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Uh oh. The Dept. of Transportation has announced it is all but eliminating the cost-effectiveness metric from the popular “New-Starts” program:

Our Federal Transit Administration needs to consider key livability factors when evaluating non-Recovery Act transit proposals. Factors like enivronmental benefits and economic development opportunities. Unfortunately, FTA’s flagship programs use cost and performance requirements that are too narrow to allow for weighing these livability factors.

So we are opening them up to a broader set of six performance criteria:

  • Economic development
  • Mobility improvements
  • Environmental benefits
  • Operating efficiencies
  • Cost effectiveness
  • Land use

These criteria–that our old way of doing business simply didn’t account for–add up to a much fuller picture of how proposed projects will serve their communities.

Throughout much of its history, the New-Starts program was notorious for allowing politics to trump sound engineering judgement. Projects with dismal cost and ridership projections were getting funded through earmarks and other games. One of the few good things to come out of the Bush Administration was the introduction of clear cost-effectiveness measures. Unfortunately, those measures were too embarrassing for BART-San Jose and other white elephants.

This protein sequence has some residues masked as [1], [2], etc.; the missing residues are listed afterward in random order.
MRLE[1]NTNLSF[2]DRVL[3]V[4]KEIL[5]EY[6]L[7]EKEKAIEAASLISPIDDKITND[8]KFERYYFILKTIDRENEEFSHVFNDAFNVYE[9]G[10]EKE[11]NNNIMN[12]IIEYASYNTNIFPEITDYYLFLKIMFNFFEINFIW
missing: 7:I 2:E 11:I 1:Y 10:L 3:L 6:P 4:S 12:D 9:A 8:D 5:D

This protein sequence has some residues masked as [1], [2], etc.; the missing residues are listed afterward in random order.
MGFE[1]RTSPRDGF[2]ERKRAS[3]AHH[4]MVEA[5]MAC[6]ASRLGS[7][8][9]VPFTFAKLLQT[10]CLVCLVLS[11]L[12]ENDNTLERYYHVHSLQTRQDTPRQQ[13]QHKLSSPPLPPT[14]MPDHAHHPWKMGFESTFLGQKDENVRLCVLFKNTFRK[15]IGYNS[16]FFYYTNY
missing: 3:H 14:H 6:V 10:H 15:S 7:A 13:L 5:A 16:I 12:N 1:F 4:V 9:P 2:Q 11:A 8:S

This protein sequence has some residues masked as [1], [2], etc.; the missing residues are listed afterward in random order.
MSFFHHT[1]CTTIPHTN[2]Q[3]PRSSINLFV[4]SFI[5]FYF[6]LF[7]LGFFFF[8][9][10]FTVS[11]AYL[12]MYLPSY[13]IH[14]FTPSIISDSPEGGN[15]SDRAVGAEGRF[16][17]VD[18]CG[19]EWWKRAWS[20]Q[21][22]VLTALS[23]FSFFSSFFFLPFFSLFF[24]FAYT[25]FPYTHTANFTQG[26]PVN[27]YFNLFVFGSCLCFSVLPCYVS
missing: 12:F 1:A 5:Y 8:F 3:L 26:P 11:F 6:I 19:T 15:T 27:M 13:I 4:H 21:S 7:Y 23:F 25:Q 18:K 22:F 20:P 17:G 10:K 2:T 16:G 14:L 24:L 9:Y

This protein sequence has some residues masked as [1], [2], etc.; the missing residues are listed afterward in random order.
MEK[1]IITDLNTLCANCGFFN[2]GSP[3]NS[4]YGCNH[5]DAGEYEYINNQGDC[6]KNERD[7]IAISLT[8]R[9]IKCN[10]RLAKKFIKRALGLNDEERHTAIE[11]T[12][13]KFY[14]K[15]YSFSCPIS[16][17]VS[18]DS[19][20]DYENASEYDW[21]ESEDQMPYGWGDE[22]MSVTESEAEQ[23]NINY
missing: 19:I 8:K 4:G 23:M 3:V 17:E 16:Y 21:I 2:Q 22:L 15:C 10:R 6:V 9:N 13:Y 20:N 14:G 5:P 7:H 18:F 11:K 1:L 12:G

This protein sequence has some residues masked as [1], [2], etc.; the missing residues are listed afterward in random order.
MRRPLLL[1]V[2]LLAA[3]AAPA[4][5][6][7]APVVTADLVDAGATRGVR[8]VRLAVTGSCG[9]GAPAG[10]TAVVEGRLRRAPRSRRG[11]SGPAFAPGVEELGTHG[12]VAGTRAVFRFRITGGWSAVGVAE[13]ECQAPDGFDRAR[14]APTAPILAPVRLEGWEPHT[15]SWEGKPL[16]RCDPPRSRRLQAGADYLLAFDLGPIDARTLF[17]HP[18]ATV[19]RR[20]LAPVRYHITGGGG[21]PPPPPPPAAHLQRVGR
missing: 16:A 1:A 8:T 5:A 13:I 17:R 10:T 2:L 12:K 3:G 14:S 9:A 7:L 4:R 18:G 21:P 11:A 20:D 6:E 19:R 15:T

In place of travel time and cost-effectiveness, the new FTA standard would rely on “liveability”. Liveability is a highly subjective term when scoring projects.

Even more worrisome is the incorporation of “development potential” in transit projects. The New-Starts program generally passes over transit-dependent lower-income urban neighborhoods in favor rail lines to far-flung greenfield sites. The highest priority transit projects should be those serving communities which already have transit-oriented development in place.

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